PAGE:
Cystitis

It is a common understanding for many people that infection cause cystitis, either from bacteria, fungus, or even virus. Urinary tract infection (UTI) can be divided into two parts, which are:

  • Infection in the upper urinary tract such as kidney infection, in which the symptoms are often severe
  • Infection in the lower urinary tract such as bladder infection, or as commonly known as cystitis

It is more common for cystitis to occur in women than men because women have a shorter urethra, and its position is closer to the anus. Statistics show that most bladder infection cases derive from local bacteria found in feces. (Why it is called local bacteria? Because it is bacteria that commonly found in such part of the body. Such local bacteria perform preventive measures over its part of the body by blocking other pathogens out, preventing diseases or infection from occurring in its area. However, it may cause illness or infection to other parts of the body apart from its own still. Bacteria that often causes severe symptoms are mostly from E.coli and P.mirabilis.

Causes of cystitis are mostly from auxiliary factors, either:

  1. The use of toilet paper by wiping from behind to the front that may lead feces in contact with the vagina, which further directs the pathogen from anus to the frontal area as well.
  2. Insufficient water intake that leads to non-urinating, causing an increase of bacteria in the bladder that stays for days instead of only 2-3 hours as it supposes to be.
  3. Suppress of urination having the same result with no. 2.
  4. Post sexual activity habit – lack of cleaning habit after intercourse may lead to the growth of pathogen
  5. Patients with a suppressed immune system, such as diabetes, have higher risks of UTIs.
  6. Use of vaginal douching that may lead to a decrease of local bacteria, which lessen its capacity to prevent harmful pathogen out. (Don’t forget that local bacteria prevent other pathogens from causing disease or infection in its area.)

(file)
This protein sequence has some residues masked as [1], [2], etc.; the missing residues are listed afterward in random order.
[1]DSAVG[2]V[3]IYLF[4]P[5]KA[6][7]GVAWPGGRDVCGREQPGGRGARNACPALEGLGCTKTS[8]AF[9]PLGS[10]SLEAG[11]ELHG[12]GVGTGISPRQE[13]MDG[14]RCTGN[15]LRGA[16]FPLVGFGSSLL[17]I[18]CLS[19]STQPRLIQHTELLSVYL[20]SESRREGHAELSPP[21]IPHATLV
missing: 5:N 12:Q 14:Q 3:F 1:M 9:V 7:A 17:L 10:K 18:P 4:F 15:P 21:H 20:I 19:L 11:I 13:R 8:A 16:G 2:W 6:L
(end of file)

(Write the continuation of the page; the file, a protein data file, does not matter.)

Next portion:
7. Menopause – after menopause, the vagina would dry up, making it more vulnerable to infection.

Therefore, it is highly recommended to avoid or prevent no. 1-6 from occurring to prevent bladder infection.

The common symptoms of cystitis could be noticed easily by yourself. For example:

  • A strong, persistent urge to urinate with a burning sensation when urinating
  • Pelvic pain
  • Urine that appears cloudy with a strong smell, or has a sign of blood in the urine
  • Strong-smelling urine
  • Have unexplained chill and fever because some pathogens in the bladder may release its toxin out.

Therefore, if you notice any of the above symptoms, it is recommended to get urine tests for preliminary diagnoses. If the result comes out with higher white blood cells and high bacteria, the doctor may have you do swab culture to check the type of pathogen and its response to the medicine. This method will help in getting a correct diagnosis with higher accuracy, providing excellent support for the treatment.

Note: Do not try self-medication as misuse of medicine might make pathogen resistant to medication.

Nevertheless, we can prevent cystitis by ourselves be avoiding the abovementioned causes of no. 1-6. If the infection already occurs, it is crucial to take any necessary measures in stopping the infection from spreading to the upper part of the kidney as it may cause shock symptoms that lead to death.

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